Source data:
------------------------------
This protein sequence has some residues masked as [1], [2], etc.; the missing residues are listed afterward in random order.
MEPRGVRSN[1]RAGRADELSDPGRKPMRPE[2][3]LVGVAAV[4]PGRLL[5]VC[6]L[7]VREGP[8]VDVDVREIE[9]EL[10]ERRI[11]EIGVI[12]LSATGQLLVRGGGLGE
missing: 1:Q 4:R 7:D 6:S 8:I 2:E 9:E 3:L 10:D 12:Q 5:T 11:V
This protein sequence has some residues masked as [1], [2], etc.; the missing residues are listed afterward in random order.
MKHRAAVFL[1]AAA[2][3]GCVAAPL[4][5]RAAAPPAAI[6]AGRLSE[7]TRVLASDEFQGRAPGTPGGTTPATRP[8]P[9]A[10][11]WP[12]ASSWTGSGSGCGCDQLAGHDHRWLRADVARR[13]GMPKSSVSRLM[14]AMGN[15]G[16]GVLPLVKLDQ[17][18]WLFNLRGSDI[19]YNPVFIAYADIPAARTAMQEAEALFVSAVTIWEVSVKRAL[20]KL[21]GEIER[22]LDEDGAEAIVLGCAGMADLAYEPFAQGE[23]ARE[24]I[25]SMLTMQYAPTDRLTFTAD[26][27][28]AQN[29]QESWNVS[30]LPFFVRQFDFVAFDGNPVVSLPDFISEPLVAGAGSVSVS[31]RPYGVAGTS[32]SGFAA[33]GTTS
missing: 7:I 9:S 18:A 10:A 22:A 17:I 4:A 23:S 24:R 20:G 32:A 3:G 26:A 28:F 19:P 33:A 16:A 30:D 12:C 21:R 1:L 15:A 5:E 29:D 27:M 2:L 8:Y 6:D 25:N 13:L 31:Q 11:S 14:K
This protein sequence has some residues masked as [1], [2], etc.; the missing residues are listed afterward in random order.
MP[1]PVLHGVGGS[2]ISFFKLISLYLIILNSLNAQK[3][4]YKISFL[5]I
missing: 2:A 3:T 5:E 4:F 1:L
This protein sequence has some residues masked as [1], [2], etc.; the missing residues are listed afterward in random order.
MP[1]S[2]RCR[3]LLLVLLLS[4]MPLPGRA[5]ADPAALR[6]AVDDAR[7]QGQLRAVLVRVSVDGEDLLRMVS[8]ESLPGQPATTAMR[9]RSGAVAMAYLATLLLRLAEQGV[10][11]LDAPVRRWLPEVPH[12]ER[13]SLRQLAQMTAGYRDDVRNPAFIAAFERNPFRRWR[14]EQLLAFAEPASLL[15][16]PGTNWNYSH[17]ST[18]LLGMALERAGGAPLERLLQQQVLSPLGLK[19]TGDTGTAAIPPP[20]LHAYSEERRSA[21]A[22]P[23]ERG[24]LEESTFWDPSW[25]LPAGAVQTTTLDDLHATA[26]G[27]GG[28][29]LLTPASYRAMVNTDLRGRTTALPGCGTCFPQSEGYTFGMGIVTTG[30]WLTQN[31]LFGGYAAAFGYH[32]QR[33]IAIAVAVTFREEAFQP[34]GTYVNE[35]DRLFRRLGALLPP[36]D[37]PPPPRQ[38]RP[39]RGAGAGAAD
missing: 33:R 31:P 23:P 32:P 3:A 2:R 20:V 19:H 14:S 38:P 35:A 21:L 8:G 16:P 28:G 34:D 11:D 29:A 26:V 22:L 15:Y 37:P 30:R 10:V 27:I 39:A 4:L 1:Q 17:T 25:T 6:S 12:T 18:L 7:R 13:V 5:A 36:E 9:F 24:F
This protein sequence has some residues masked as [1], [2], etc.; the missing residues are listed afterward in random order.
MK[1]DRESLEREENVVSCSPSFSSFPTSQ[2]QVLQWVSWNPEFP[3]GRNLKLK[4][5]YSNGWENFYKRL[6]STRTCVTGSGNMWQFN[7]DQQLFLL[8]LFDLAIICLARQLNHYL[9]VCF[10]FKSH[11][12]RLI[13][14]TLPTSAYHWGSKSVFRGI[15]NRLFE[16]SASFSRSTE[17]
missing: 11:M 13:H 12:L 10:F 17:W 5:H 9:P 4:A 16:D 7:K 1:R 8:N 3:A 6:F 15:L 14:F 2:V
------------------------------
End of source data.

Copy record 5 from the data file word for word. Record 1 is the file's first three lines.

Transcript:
This protein sequence has some residues masked as [1], [2], etc.; the missing residues are listed afterward in random order.
MK[1]DRESLEREENVVSCSPSFSSFPTSQ[2]QVLQWVSWNPEFP[3]GRNLKLK[4][5]YSNGWENFYKRL[6]STRTCVTGSGNMWQFN[7]DQQLFLL[8]LFDLAIICLARQLNHYL[9]VCF[10]FKSH[11][12]RLI[13][14]TLPTSAYHWGSKSVFRGI[15]NRLFE[16]SASFSRSTE[17]
missing: 11:M 13:H 12:L 10:F 17:W 5:H 9:P 4:A 16:D 7:K 1:R 8:N 3:A 6:F 15:L 14:F 2:V